4. I always thought, based on no real evidence, that interrogative или was a Jewish thing. In ordinary Russian или can mark a rhetorical question with negation: или я тебе не брат? “Am I not your brother?”, but AFAIK not a genuine question. Ukrainean “чi” (= Polish czy) works the same way. Notice also that in all the provided examples или doesn’t mark a direct question, only in a subordinated clause. Conventional literary Russian would use “ли”: Не посмотрел — или замужем Ева -> Не посмотрел — замужем ли Ева etc.

    And, of course, a nit. “скверный кофе” is not foul it is just low quality.

  5. My Ukrainian friends use this construction in Russian instead of the usual “ли” + this is the standard way of saying it in Ukrainian, so I’d say yes, it’s a dialectal / second language thing.

  6. I wonder if “old and enormous” is worse in English than it is in Russian. Presumably yes, if you translated it so.

    In Russian, огромная старая туземка is the only option in the formal, i.e. impersonal, register, while “old and enormous’ is a slightly emphatical (and casual rather than bookish) invitation to consider each. In a description it means, each of the two made an impression (impression of bigness, impression of oldness – not necessary strong but still the affected viewer is present, so it is not impersonal anymore) the author. II associate it with childish usage, perhaps not because adults don’t say so, but because extra attention to adjectives (большое-пребольшое!) is childish.

    But Russian also links verbs with и: “взял и сделал”.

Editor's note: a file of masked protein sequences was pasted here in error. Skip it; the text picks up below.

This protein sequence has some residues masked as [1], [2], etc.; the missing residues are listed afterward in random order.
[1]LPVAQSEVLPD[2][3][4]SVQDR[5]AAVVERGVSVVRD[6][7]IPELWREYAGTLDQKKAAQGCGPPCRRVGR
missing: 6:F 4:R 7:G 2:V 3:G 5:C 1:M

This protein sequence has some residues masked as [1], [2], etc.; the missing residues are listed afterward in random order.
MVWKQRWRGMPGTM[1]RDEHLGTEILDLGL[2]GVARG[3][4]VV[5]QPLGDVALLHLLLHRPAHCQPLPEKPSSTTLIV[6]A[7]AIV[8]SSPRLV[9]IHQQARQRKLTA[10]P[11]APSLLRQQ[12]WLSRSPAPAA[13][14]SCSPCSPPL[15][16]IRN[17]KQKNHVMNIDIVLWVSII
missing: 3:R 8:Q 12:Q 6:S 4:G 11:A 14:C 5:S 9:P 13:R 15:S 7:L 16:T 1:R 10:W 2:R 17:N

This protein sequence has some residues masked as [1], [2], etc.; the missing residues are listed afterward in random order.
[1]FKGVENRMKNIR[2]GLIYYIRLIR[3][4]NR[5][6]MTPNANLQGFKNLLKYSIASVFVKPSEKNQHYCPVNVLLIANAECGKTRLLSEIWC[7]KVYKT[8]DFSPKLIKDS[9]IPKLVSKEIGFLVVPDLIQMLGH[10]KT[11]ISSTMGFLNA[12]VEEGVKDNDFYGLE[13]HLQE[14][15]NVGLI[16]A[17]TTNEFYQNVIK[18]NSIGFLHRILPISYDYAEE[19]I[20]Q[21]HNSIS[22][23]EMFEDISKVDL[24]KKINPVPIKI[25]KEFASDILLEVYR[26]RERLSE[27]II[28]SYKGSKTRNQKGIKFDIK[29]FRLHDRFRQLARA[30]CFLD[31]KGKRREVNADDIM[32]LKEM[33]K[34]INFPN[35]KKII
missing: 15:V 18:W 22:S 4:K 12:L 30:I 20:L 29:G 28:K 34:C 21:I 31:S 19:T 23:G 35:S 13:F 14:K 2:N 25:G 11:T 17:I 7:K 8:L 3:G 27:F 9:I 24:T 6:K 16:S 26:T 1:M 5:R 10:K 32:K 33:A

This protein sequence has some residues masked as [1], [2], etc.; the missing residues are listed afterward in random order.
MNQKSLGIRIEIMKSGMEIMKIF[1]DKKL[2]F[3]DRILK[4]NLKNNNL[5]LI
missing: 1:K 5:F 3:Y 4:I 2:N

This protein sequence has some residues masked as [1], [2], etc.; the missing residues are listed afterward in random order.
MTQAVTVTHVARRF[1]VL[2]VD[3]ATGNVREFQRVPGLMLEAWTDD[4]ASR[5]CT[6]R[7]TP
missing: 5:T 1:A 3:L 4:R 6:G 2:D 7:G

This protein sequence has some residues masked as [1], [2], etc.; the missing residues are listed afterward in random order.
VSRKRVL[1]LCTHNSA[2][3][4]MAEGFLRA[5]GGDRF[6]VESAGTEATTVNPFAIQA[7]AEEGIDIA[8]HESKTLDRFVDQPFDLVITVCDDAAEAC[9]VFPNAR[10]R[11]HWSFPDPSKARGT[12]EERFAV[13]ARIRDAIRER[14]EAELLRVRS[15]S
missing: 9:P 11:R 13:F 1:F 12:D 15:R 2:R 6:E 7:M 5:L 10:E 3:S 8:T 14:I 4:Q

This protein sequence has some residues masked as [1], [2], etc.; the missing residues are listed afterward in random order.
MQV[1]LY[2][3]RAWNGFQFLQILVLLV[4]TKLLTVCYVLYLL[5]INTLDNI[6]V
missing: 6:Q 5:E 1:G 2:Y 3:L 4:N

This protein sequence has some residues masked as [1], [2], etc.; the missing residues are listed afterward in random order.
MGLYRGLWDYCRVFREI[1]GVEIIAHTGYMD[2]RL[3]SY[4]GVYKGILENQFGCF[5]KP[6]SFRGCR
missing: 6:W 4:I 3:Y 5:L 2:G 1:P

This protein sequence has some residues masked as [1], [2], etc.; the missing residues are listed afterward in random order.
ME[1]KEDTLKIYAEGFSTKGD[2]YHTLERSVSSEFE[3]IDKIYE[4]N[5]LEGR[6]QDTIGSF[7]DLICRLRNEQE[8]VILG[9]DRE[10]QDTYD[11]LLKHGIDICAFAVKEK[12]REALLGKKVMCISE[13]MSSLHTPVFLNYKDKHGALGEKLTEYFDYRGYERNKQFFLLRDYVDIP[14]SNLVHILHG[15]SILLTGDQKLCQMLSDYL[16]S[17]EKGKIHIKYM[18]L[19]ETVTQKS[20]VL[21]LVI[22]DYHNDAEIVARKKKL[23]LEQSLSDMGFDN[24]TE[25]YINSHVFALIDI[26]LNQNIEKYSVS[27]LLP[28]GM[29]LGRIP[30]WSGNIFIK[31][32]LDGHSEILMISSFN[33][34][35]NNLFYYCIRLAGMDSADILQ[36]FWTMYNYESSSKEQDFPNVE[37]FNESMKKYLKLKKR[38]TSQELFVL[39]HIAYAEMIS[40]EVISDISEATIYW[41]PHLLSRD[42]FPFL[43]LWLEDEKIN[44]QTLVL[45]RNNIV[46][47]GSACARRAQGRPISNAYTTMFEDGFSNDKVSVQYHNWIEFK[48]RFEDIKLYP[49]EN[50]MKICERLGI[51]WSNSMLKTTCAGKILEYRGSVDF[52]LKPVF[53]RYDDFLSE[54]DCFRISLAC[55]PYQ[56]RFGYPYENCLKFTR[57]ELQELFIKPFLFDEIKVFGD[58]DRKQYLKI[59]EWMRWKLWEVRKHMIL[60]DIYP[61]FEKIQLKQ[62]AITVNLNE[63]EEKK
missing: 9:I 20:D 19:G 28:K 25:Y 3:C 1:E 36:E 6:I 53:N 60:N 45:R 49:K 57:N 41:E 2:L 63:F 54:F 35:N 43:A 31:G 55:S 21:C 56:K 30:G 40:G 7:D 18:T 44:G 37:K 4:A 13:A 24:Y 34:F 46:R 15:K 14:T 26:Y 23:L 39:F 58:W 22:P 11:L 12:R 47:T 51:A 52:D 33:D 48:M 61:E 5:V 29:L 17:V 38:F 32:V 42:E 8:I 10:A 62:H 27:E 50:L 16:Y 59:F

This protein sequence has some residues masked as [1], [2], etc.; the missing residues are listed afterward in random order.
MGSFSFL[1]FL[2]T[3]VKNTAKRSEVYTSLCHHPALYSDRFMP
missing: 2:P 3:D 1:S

7. “Fast & furious” works in English, though. (and ‘quick and decisive” works in more or less formal Russian).

    I am not sure about “big and fat”. In Russian большой и толстый and большооой, тоолстый it is quite common. Can describe something edible, or one of those cockroaches, or a dick, or пиздец or whatever.

  8. As D.O. and B R say, it’s Ukrainian чи mistranslated as Russian или. In most cases, чи does correspond to или but not when it introduces an indirect question, such as:

    Як Турн біснується, лютує,
    В сусідні царства шле послів,
    Чи хто із них не порятує
    Против троянських злих синів…

    (How Turnus is raving and raging, sending envoys to neighboring kingdoms [to ask/find out] if any of them will protect against the wicked sons of Troy. – From Kotlyarevsky’s Aeneid.)

    There’s also צי in Yiddish but it’s a Slavic loan.

    They even sold khalas in Moscow bakery shops in the 1970s and early 1980s. I’m not sure that was the official name, though. Perhaps it was плетенка.

  9. January First-of-May says

    I’m not sure that was the official name, though. Perhaps it was плетенка.

    I vaguely remember плетёнка from my own childhood (in the 1990s and/or early 2000s) and it indeed might have been the official name. I definitely grew up knowing what a хала was, though!

  10. And, of course, a nit. “скверный кофе” is not foul it is just low quality.

    But that’s what “foul” means in this context; I’m not sure what you’re reading into it. I could have written “lousy,” but that seemed wrong stylistically. It’s perfectly normal to say “this coffee is foul” (meaning terrible, lousy, undrinkable).

    I wonder if “old and enormous” is worse in English than it is in Russian. Presumably yes, if you translated it so.

    There’s nothing particularly wrong with “old and enormous,” but it’s slightly awkward and I preferred the smoother version I used.

    Thanks to everyone for the convincing analysis of или!

  11. @LH, the question is rather whether this usage that I described (+subjectivety, +emphasis) exists in English. I guess it does not or just does not work in this specific case (but пыльный и тёмный чулан is likely fine in English too). But I am not sure that’s what she meant. It is how I hear it: I often hear such pairs of adjectives in emotional oral descriptions.